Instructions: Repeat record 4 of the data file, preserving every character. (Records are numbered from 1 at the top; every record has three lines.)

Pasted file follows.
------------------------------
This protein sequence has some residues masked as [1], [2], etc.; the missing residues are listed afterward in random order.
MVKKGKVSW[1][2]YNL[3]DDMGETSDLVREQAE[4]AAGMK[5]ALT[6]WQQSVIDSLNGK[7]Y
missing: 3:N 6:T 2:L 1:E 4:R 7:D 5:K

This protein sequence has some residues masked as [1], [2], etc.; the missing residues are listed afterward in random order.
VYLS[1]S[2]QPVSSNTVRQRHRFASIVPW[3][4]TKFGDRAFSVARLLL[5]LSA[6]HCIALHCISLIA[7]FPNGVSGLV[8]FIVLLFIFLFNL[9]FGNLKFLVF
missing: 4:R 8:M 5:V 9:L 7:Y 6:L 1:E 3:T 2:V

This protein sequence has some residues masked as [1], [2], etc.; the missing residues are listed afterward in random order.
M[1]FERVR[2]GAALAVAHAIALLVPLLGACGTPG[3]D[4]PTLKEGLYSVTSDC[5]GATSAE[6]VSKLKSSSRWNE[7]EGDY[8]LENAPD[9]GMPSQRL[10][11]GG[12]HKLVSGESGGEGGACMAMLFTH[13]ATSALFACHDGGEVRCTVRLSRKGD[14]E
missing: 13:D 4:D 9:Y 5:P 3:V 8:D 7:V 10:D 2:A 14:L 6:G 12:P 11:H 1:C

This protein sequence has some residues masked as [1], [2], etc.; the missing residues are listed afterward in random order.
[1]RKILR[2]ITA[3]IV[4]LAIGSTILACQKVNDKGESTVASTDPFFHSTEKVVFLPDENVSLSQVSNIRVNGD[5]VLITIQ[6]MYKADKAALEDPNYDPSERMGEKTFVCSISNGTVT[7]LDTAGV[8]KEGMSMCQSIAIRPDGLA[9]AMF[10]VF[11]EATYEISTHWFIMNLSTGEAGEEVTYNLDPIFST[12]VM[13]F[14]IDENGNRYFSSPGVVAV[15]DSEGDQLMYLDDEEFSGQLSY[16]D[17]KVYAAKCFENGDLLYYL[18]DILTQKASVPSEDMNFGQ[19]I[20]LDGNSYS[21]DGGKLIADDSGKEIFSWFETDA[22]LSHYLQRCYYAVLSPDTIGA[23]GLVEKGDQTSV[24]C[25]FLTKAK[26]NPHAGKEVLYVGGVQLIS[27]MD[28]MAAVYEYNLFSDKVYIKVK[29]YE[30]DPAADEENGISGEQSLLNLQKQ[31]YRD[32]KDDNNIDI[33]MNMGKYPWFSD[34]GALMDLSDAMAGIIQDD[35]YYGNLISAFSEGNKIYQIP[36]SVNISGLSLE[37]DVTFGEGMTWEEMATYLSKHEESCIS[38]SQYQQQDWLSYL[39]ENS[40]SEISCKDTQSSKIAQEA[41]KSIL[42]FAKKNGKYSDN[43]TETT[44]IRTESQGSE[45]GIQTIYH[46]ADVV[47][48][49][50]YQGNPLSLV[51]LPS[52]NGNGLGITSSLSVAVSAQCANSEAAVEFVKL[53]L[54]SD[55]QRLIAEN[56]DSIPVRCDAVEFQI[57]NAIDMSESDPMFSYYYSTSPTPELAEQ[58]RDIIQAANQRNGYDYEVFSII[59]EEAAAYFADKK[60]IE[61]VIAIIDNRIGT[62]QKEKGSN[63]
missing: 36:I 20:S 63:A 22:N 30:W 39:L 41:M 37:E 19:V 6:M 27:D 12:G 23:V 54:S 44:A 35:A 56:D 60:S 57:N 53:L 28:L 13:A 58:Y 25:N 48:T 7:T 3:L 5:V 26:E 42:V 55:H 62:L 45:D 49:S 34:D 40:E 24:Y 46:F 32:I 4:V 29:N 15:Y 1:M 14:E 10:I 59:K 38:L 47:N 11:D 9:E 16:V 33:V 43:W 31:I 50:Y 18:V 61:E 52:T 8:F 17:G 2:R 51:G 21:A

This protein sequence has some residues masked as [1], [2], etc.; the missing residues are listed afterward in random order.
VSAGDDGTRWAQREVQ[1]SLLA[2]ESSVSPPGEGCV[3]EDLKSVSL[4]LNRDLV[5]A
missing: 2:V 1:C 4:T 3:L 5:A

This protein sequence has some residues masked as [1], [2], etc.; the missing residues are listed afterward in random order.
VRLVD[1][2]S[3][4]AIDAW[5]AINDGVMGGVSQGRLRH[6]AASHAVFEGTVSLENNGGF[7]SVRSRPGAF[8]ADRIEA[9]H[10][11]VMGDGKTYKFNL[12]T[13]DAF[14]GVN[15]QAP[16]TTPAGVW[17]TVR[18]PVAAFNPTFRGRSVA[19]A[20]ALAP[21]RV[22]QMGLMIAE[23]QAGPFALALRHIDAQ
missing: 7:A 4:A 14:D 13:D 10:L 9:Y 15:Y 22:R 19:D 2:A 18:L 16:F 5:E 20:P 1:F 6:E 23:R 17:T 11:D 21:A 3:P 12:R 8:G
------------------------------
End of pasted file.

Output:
This protein sequence has some residues masked as [1], [2], etc.; the missing residues are listed afterward in random order.
[1]RKILR[2]ITA[3]IV[4]LAIGSTILACQKVNDKGESTVASTDPFFHSTEKVVFLPDENVSLSQVSNIRVNGD[5]VLITIQ[6]MYKADKAALEDPNYDPSERMGEKTFVCSISNGTVT[7]LDTAGV[8]KEGMSMCQSIAIRPDGLA[9]AMF[10]VF[11]EATYEISTHWFIMNLSTGEAGEEVTYNLDPIFST[12]VM[13]F[14]IDENGNRYFSSPGVVAV[15]DSEGDQLMYLDDEEFSGQLSY[16]D[17]KVYAAKCFENGDLLYYL[18]DILTQKASVPSEDMNFGQ[19]I[20]LDGNSYS[21]DGGKLIADDSGKEIFSWFETDA[22]LSHYLQRCYYAVLSPDTIGA[23]GLVEKGDQTSV[24]C[25]FLTKAK[26]NPHAGKEVLYVGGVQLIS[27]MD[28]MAAVYEYNLFSDKVYIKVK[29]YE[30]DPAADEENGISGEQSLLNLQKQ[31]YRD[32]KDDNNIDI[33]MNMGKYPWFSD[34]GALMDLSDAMAGIIQDD[35]YYGNLISAFSEGNKIYQIP[36]SVNISGLSLE[37]DVTFGEGMTWEEMATYLSKHEESCIS[38]SQYQQQDWLSYL[39]ENS[40]SEISCKDTQSSKIAQEA[41]KSIL[42]FAKKNGKYSDN[43]TETT[44]IRTESQGSE[45]GIQTIYH[46]ADVV[47][48][49][50]YQGNPLSLV[51]LPS[52]NGNGLGITSSLSVAVSAQCANSEAAVEFVKL[53]L[54]SD[55]QRLIAEN[56]DSIPVRCDAVEFQI[57]NAIDMSESDPMFSYYYSTSPTPELAEQ[58]RDIIQAANQRNGYDYEVFSII[59]EEAAAYFADKK[60]IE[61]VIAIIDNRIGT[62]QKEKGSN[63]
missing: 36:I 20:S 63:A 22:N 30:W 39:L 41:M 37:E 19:V 6:M 27:D 12:G 23:V 54:S 44:A 35:A 56:D 60:S 57:N 53:L 28:L 13:A 58:Y 25:N 48:T 7:T 3:L 5:V 26:E 42:V 55:H 62:L 45:D 49:S 34:D 40:E 24:Y 46:F 32:I 4:V 29:N 15:Y 1:M 14:E 10:I 59:K 38:L 47:N 11:D 9:E 16:V 33:V 43:W 31:I 50:Y 18:V 61:E 52:T 8:F 17:G 2:R 51:G 21:A